Vendetta: Oak Park City pursuing criminal charges of unlicensed dogs against Julie Bass
Paul Joseph Watson
Friday, July 15, 2011
Despite the fact that city authorities have temporarily dropped a case against Oak Park resident Julie Bass for growing a vegetable garden in her front yard after the story received nationwide attention, Bass has now been hit with a new criminal charge for owning unlicensed dogs, clear evidence says Bass that she’s the victim of a vendetta.
After Oak Park City failed in its bid to charge Bass with violating a local ordinance for using her front garden to grow organic vegetables, no doubt put off by gargantuan media attention on the case, they are now pursuing Bass for a similarly ludicrous misdemeanor that carries an identical penalty, 93 days in jail, for owning unlicensed dogs.
However, Bass’ dogs are fully licensed, the city is merely reinstating an earlier charge that Bass has already complied with.
This tells us two things – one that the city is blatantly pursuing a malicious vendetta against Bass for making a mockery of their petty ordinances, and two that enforcement officials must have been spying on her before the unlicensed dog charge was invented.
Having dropped the garden case because of the “heat of the spotlight,” Bass’ attorney Solomon Radner calls the newly reinstated dog charge “a very dirty move,” adding that he wouldn’t be surprised if both charges were pursued once media attention has waned.
“Charges are dropped for the time being,” Radner said. “Based on the games the city has been playing, I would not put it past them to drop the charges just to get the media off their back.”
Writing about the new development in the case on her blog, Bass explains how the dog charges are “just plain malicious” and evidence of the fact that local authorities have been spying on her house.
“The idea of the code guy snooping in our backyard or, worse, peering into the windows of our house is creepy- to say the least,” writes Bass.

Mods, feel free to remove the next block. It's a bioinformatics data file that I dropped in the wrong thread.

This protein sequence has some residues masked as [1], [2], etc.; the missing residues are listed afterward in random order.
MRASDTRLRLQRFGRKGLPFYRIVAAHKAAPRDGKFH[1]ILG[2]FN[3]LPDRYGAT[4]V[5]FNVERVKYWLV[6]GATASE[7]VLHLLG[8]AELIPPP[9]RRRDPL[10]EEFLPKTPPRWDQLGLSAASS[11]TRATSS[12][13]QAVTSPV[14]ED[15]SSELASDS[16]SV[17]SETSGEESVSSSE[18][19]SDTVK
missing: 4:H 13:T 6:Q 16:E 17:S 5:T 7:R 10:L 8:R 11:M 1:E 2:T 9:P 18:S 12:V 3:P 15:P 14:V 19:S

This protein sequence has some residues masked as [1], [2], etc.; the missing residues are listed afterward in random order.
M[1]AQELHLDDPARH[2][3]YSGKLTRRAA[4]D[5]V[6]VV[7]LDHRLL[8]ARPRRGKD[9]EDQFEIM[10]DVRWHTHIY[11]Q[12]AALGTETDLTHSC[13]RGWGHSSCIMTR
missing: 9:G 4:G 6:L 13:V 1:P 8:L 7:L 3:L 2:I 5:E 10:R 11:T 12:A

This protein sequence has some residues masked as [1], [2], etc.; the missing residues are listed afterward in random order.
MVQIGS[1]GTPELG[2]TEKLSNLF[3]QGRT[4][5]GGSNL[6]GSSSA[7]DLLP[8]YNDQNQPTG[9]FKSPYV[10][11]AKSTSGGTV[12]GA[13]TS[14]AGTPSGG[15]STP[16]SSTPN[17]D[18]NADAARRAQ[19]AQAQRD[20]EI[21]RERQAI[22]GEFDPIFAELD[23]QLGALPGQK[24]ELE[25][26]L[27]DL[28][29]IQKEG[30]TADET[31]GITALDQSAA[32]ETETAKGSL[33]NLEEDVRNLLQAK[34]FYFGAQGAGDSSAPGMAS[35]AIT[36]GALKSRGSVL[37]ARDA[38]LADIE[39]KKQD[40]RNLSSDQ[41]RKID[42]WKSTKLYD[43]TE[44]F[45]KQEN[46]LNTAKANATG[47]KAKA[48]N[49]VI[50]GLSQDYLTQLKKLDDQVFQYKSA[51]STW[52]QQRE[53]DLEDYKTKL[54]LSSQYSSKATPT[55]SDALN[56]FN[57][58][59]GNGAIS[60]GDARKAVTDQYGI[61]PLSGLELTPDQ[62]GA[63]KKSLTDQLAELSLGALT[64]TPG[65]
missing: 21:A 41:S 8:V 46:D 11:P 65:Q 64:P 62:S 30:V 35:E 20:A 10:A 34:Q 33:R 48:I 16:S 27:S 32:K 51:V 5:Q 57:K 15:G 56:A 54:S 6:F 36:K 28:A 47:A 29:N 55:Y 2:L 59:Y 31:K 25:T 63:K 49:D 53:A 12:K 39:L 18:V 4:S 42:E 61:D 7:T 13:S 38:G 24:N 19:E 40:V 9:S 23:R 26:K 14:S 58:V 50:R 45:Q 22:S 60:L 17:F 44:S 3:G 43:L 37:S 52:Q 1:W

“But back to why it is malicious: the only way for the code official to determine whether or not our dogs were licensed was to go through the city records and check. Why would he have been looking this up? Please remember that the dogs were clearly on our property and in our control at all times, so this is not a case of the city finding a dog and checking to see if they have it on record. The ONLY reason i can think of why they would have been checking on our dogs is to have more ammunition against us.”
Bass says the new charge is merely an effort to “dig up other dirt on us” as a punishment for the embarrassment the garden fiasco caused city officials, emphasizing the fact that the dogs are in fact licensed already.
“Because almost a month to the day after we paid for the dog licenses, the prosecutor decides to reinstate the ‘no dog license’ charges that we had already taken care of….and it happens to be on the same day that they quietly and sneakily dismissed the garden charge for now at least,” she writes.
Bass also emphasizes how the original charges pertaining to her vegetable garden have not been dropped completely.
“We weren’t actually cleared of any wrongdoing. the charges have not been settled in a way that gives us any assurance at all of them not coming back the second the media spotlight is off of oak park,” she writes.
Bass’ case has become a nationwide bellwether for the resistance to big government and highlights how Americans are being gelded into subservience by a tyranny of bureaucracy and micromanagement. Sustained media spotlight needs to be maintained on the issue in order to prevent authorities from running roughshod over Bass once the heat is off.
Paul Joseph Watson is the editor and writer for Prison Planet.com. He is the author of Order Out Of Chaos. Watson is also a regular fill-in host for The Alex Jones Show.
This article was posted: Friday, July 15, 2011 at 11:06 am